The United States said it was satisfied at the way the Argentine government is handling the dispute with the farmers, said Argentine Ambassador to the US Héctor Timerman on Friday, after participating in a meeting with the US Under-Secretary for Western Hemispheric Affairs Thomas Shannon and the Treasury Department Deputy Assistant Secretary for the Western Hemisphere Brian O'Neill.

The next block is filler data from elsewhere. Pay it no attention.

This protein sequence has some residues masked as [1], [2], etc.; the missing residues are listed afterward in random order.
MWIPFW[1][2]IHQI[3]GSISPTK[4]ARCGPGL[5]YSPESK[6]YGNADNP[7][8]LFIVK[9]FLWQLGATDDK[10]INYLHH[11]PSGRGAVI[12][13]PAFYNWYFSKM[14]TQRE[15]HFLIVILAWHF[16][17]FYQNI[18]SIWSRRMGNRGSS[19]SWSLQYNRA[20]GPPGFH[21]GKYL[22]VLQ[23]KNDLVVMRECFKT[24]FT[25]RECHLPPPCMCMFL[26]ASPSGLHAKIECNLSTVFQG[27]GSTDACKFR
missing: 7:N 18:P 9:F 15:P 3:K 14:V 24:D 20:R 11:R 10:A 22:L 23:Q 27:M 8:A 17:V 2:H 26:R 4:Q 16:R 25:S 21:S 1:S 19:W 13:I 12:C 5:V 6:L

US Ambassador in Buenos Aires E. Anthony Wayne, Argentine Economy Minister Carlos Fernández, Deputy-Foreign Minister Vitorio Taccetti and Finance Secretary Hernán Lorenzino were also present at the encounter in the Foreign Ministry Palacio San Martín. Timerman said that during the meeting they did not discuss any proposals regarding a possible re-negotiation of the Argentine debt with the Paris Club, an obstacle for Argentina to have access to international soft credits. "The word Paris was never mentioned, not even as a tourist location, and the only club we talked about was Boca Juniors," Timerman told reporters. Regarding the government's conflict with the agricultural sector, Timerman quoted O'Neill, "who is a financier" as saying he was "satisfied to see that Argentina is handling the situation efficiently, and that the issue has not generated a significant impact on the county's development". Shannon and O'Neill denied that the US economy has entered a recession, and said they are willing to schedule annual meetings with the economy ministers of other Latin American countries, as in Cancún, Mexico, last month to "analyze subjects with an open agenda, to exchange ideas freely," the ambassador said. The Argentine official added that in the meeting the current situation of "rising inflation among the economies of developing countries" was mentioned, which he said would be boosted by the increase in commodities prices. After leaving the Foreign Ministry, Shannon and Wayne had a protocol meeting with Buenos Aires City Mayor Mauricio Macri, after which Shannon said: "It was a very interesting meeting; we had the chance to exchange ideas on how to improve relations with City Hall". Buenos Aires Herald